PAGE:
IAEA: The world's eyes and ears in Iran
By Simon Sturdee
VIENNA - Staff at the International Atomic Energy Agency, the UN watchdog set to play a vital role in the new Iran nuclear deal, call this pleasantly cool basement the dungeon.
Inside a display cabinet full of clunky, old equipment sits a little orange toy figure with a tongue-in-cheek sign next to it: "Little Brother." But this is no laughing matter.
Down here lurks some of the high-tech kit, shown to AFP in an exclusive recent visit, that will ensure that Iran sticks to its side of the bargain in the historic accord clinched on Tuesday.
Mounted on a wall are cameras encased in microwave-sized blue metal boxes undergoing testing, able to record images of Iran's nuclear facilities that can then be watched by inspectors.
The cameras are specially made for the IAEA, and the pictures, just like the electronic fibre-optic seals to be put on nuclear equipment, cannot be faked.
Other gadgets, some of them new, fix to pipes in facilities to measure - online - the enrichment levels of uranium, while ultrasonic transducers monitor reactors and 3D laser range scanners check for any changes to nuclear sites.
The Vienna-based IAEA will be the "eyes and ears of the international community" in Iran, according to its Japanese director general Yukiya Amano.
The equipment is nothing without the human factor, though.
The IAEA has between four and 10 inspectors in Iran every day as well as its equipment, trying to make sure that Iran is not secretly building a nuclear weapon.
The IAEA will now have an even bigger job, inspecting not only sites where Iran declares nuclear material to be, as per the current arrangement, but elsewhere too.
Controversially, this could include inspecting military bases, in order to investigate allegations of past efforts to develop nuclear weapons - and to probe any suspected efforts in the future.
With Iran set to reduce the number of uranium centrifuges, which can make nuclear fuel but also the core of a weapon, surplus equipment will be dismantled and placed in IAEA-monitored storage.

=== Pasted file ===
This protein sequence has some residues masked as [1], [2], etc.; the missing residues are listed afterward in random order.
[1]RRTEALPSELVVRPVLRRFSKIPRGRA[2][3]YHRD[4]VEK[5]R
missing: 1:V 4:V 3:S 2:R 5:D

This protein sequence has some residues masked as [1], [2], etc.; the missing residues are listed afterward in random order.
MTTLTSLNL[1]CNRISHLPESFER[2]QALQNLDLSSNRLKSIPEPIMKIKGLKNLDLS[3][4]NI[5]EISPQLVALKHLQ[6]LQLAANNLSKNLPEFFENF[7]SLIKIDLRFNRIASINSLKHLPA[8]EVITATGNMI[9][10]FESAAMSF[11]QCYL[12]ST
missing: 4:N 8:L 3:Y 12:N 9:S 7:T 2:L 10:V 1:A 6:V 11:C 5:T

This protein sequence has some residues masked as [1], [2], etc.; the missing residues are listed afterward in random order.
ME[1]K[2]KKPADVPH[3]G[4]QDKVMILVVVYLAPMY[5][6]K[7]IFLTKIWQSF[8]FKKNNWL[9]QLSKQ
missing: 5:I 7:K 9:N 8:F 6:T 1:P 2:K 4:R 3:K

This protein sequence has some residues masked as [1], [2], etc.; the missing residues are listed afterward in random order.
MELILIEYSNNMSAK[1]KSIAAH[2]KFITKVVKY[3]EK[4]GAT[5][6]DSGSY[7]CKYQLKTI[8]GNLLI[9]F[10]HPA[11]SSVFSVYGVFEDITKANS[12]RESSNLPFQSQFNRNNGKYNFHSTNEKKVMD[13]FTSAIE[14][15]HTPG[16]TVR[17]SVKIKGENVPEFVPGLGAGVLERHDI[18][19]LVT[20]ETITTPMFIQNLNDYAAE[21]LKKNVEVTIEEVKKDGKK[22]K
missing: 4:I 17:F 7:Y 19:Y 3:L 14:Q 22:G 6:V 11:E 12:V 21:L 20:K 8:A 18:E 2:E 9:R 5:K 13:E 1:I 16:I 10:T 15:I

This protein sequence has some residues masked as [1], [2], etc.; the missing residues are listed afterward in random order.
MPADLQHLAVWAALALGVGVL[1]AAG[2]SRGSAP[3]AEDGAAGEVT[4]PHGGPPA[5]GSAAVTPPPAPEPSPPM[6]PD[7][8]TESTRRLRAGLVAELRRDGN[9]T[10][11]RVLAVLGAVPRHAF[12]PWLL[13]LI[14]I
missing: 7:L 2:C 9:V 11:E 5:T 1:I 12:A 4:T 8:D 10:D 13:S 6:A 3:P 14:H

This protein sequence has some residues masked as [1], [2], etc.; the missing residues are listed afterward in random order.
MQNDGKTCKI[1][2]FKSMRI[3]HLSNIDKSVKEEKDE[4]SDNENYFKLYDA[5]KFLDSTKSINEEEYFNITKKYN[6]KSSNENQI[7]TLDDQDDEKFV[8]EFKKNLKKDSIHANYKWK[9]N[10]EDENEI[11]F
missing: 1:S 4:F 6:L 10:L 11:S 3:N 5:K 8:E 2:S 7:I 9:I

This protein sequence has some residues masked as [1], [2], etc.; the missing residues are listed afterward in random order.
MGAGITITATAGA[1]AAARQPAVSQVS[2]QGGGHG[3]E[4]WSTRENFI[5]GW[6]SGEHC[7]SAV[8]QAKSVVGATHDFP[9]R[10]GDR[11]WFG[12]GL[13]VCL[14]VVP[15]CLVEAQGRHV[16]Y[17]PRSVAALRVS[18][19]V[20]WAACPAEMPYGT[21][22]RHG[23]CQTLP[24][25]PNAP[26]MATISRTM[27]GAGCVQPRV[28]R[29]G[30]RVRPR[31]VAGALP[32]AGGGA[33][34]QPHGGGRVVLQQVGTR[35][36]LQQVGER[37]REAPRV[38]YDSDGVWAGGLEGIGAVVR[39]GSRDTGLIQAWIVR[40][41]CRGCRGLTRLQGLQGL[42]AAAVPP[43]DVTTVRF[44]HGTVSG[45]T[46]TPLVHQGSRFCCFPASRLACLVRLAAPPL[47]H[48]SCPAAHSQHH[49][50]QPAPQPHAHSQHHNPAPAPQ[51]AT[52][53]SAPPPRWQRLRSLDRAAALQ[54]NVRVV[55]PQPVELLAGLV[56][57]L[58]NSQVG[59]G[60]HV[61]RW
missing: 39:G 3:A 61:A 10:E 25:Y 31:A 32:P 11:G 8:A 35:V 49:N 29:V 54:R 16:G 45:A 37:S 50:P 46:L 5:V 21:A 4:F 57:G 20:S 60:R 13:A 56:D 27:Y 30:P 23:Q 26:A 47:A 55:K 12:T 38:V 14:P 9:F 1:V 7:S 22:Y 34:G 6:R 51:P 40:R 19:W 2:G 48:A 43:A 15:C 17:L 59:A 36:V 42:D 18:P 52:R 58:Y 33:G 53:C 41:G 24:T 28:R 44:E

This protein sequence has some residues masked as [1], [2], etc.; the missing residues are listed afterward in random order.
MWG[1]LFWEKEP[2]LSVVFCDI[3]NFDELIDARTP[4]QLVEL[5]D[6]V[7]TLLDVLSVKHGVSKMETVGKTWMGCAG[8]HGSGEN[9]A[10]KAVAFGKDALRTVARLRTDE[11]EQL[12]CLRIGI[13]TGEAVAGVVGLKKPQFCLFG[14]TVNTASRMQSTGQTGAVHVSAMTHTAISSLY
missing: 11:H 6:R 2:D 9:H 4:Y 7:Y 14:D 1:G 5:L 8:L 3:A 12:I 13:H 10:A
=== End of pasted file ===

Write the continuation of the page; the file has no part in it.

It will also have to certify that Iran is reducing its stockpile of low-enriched uranium and monitor the redesigning of the Arak reactor and the removal of the original calandria or reactor core.
But according to Thomas Shea, a former IAEA inspector, the watchdog might also get help from others - foreign intelligence services or dissidents - to detect any secret sites.
"If Tehran were to create new clandestine facilities, it might try to hide them in cities, possibly under industrial facilities, hospitals or shopping malls or on military bases," Shea said in a report for the Arms Control Association.
"National intelligence services employ methods, such as spying and intercepting communications, that are beyond IAEA capabilities," he said.
The IAEA is already unrecognisable from its 1950s beginnings, undergoing a radical overhaul after North Korea and Iraq's secret weapons programmes emerged in the 1990s.
Even to do its job in Iran before the recent deal, it had to bring former inspectors back from retirement, insiders say, and its new role will require many more, plus more money.
Their job is not helped by the fact that some in Iran view the IAEA as being riddled with spies and biased, an impression not dispelled by diplomatic cables released by WikiLeaks in 2010.
According to diplomats, Iran only allows in inspectors from certain nations - no Americans, no Britons, no French, and definitely no Israelis. But Germans, Russians and Chinese are okay.
According to the US official involved in this week's nuclear talks, part of the new accord is that this will change. Any nation with diplomatic relations with Iran - so not the US - will be able to send inspectors, he said.
"It is impossible to say how well this is going to succeed," Shea told AFP. "Iran is a big country."